This month, I will probably post more about restaurants I have been to, and less about cooking, because I plan to cook less and eat more grilled cheese. Long story.
Oh! But I did find a jar of Zahtar spice blend at a farmer's market, so I'll do something with that. Later.
Monday, March 2, 2009
You see, I have been craving pizza and nothing but pizza for awhile. Well, pizza and onions.
So I found a recipe for deep dish pizza. One might say, Chicago style pizza. I had immediate flashbacks to the last time I was in Chicago and stopped at Gino's East.
Gino's East is clearly the best pizzeria in Chicago. I dare you to challenge that. I heard it was put up as a wager against the mayor of Indianapolis on the outcome of the Colts/Bears superbowl. I hope he enjoyed it. Yes, I'm still gloating.
Anyway, the point is, Gino's is amazing and I wanted some of that immediately. But of course I can't just drive to Chicago and bring one home. (Can I?)
So I found a recipe online, as I do. It was for whole wheat crust, but what can you do. I just used regular flour, and it was fine.
Also, I was very impatient and didn't let the dough rise for the required amount of time. Screw it. The parts covered in toppings turned out just fine, if the crust sticking out over the top was a bit...crispy. And by crispy, I mean rock solid. Oh well. My boyfriend ate three slices in one sitting.
1 envelope quick-rise yeast
1/2 tsp. sugar
1 C. water
Approx. 1 lb. whole wheat flour (added in small increments until mixture reaches dough-like consistency)
1 6-oz. can tomato sauce
1 Tbs. oregano
3 Tbs. parsley flakes
1 tsp. dried basil
4 tsp. onion flakes
1 tbs. minced garlic
2 tsp. cayenne pepper
2-3 Tbs. tomato paste or enough to thicken (I didn't have tomato paste, I used flour.)
1 lb. mozzarella cheese, sliced
1 pkg. shredded mozzarella cheese
sauteed mushrooms (or toppings of your choice)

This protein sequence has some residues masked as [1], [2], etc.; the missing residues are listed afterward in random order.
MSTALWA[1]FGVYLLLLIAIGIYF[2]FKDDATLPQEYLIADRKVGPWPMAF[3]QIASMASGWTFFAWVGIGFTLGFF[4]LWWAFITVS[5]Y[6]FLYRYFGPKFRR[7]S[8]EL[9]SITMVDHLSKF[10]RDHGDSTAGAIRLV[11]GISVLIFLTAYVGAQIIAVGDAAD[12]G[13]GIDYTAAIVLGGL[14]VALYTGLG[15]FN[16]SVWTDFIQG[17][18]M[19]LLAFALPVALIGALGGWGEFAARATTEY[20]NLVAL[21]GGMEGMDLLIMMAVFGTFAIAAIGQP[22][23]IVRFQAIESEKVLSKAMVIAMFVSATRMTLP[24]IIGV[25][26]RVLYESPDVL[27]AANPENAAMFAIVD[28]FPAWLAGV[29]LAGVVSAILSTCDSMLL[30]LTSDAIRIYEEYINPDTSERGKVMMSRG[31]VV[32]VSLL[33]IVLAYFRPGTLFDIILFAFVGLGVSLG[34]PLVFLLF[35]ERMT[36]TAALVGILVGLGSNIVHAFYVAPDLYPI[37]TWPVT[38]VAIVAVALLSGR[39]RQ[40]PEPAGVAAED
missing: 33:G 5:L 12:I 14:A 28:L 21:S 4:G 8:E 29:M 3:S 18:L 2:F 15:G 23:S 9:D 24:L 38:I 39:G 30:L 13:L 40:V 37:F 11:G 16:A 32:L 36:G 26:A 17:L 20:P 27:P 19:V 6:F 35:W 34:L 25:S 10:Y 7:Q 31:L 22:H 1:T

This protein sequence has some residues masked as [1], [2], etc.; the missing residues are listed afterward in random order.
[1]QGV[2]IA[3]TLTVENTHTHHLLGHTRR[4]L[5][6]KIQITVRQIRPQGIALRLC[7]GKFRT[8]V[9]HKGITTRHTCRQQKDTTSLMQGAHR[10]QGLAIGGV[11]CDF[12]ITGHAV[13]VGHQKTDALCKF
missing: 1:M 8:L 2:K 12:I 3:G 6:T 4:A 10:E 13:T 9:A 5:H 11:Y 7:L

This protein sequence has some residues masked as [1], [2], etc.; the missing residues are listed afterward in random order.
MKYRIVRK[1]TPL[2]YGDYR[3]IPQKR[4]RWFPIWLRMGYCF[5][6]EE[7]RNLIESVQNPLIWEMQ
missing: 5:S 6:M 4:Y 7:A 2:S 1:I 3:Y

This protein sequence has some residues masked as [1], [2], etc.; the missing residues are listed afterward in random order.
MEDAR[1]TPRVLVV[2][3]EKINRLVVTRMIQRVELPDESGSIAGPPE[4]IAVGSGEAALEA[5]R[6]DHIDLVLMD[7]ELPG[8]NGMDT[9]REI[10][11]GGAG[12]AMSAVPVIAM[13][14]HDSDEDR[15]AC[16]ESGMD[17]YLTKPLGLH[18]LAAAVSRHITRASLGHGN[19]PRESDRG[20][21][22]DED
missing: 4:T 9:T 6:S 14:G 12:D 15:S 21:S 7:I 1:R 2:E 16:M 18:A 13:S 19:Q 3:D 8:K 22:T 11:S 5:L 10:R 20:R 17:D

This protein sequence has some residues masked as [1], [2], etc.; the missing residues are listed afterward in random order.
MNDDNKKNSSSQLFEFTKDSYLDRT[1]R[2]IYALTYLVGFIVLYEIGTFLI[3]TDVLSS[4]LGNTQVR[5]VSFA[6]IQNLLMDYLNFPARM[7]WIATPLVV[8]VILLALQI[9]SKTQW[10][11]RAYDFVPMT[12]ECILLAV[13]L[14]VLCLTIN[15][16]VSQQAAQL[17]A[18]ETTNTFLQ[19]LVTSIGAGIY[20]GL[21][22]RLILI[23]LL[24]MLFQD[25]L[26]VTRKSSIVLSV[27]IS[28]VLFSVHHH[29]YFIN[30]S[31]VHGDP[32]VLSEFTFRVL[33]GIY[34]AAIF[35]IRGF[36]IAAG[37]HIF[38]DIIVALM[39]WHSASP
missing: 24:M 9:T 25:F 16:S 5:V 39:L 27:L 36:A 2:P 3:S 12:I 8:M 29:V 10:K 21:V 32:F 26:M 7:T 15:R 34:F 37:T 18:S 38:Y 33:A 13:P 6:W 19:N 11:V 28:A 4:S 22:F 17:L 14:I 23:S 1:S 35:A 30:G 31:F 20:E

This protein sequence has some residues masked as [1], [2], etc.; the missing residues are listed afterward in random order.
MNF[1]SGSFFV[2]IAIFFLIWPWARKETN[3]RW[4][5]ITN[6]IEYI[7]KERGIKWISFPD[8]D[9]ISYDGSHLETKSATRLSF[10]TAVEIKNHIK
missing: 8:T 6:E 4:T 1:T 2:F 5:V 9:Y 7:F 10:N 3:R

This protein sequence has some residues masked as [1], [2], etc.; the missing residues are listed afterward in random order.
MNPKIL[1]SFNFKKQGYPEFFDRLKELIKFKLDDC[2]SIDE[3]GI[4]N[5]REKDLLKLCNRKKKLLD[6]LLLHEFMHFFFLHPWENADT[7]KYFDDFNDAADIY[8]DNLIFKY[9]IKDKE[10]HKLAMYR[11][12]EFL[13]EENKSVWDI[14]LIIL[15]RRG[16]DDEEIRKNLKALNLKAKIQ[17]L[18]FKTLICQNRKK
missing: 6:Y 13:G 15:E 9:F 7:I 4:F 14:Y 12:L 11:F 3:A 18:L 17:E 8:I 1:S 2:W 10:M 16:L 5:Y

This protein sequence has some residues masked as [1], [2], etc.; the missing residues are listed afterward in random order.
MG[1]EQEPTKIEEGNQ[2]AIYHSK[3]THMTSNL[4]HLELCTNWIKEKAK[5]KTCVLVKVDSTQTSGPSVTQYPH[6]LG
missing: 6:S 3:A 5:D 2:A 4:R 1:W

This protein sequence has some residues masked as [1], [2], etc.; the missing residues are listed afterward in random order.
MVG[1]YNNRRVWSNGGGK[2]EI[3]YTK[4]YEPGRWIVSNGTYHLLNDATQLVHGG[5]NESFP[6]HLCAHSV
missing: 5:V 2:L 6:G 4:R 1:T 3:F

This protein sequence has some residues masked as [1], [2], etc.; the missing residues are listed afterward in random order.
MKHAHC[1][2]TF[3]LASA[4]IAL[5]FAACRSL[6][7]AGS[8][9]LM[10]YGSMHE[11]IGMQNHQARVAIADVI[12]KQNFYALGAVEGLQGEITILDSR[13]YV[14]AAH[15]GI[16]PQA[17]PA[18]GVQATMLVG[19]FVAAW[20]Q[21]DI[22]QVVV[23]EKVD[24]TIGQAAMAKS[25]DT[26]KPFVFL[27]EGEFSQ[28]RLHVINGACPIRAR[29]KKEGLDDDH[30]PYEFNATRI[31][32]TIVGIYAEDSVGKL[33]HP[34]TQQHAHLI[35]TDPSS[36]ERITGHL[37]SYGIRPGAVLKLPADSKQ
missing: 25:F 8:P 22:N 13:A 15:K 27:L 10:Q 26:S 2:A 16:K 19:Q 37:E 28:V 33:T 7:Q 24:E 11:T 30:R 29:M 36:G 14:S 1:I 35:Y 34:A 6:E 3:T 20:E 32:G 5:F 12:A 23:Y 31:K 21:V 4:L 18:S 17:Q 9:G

To Prepare Crust:
In a small cup or bowl, mix together yeast, sugar and water. Let stand 10 minutes to allow the mixture to react and bubble. Add the yeast mixture to a large mixing bowl. In small increments, add whole wheat flour until the mixture reaches desired dough consistency (should be thick and not too squishy).
Dump dough onto floured surface and knead for 2-3 minutes. Once the texture feels right, roll into a ball. Grease an oven-safe bowl with shortening. Drop ball of dough into greased bowl, making sure the dough gets greased with the shortening as well. Cover the bowl with a towel and place in a 170-degree oven for 30 minutes.
Prepare Sauce, mix and set aside.
Saute mushrooms for pizza and set aside. Cut brick of fresh mozzarella cheese into thick slices and set aside. Remove pizza crust from the oven. Grease a 9-inch round pizza pan with cooking spray or butter. Spread crust out over bottom and sides of pizza pan, making sure the crust is thick along the sides.
Place slices of mozzarella cheese at the bottom of the pizza. Layer with sauteed mushrooms (or topping of your choice) and shredded mozzarella cheese. Continue with another layer of sliced mozzarella cheese. Spread pizza sauce to your liking over the top.
Bake at 425 degrees for 30 minutes. Slide the pizza out of the pan onto a cookie sheet with a spatula and let cool.
I didn't use any mushrooms, of course, because I HATE them. So I just used cheese and pepperoni. Also, I made it in a pie pan, because I don't have a deep dish pizza pan. I don't even know where you would get one.
Anyway, it was really good. You should make it! And put whatever toppings you want in it.
Wednesday, February 25, 2009
If you have never met my dad, let me just tell you that since I was at least 5, my dad has forgotten the meaning of the word "full." The man loves to eat.
Apparently, at a place called Charley's Steakhouse in Orlando, they have this deal as advertised on the Travel Channel. You can attempt to eat an entire 50 oz. - yes, 50 OUNCE - steak in one sitting. If you succeed, I think you get the steak for free, and also a very large, very nice knife for your trouble.
My dad loves Charley's very much. I am not much of a steak person, but this is really something.
This is before the carnage:
And this is after:
He says he isn't sick today. I can't believe it. And in case you can't tell, the lumpy parts are the potato side dish, and the meat parts are actually bones. It was probably smart of him not to pick the bones clean.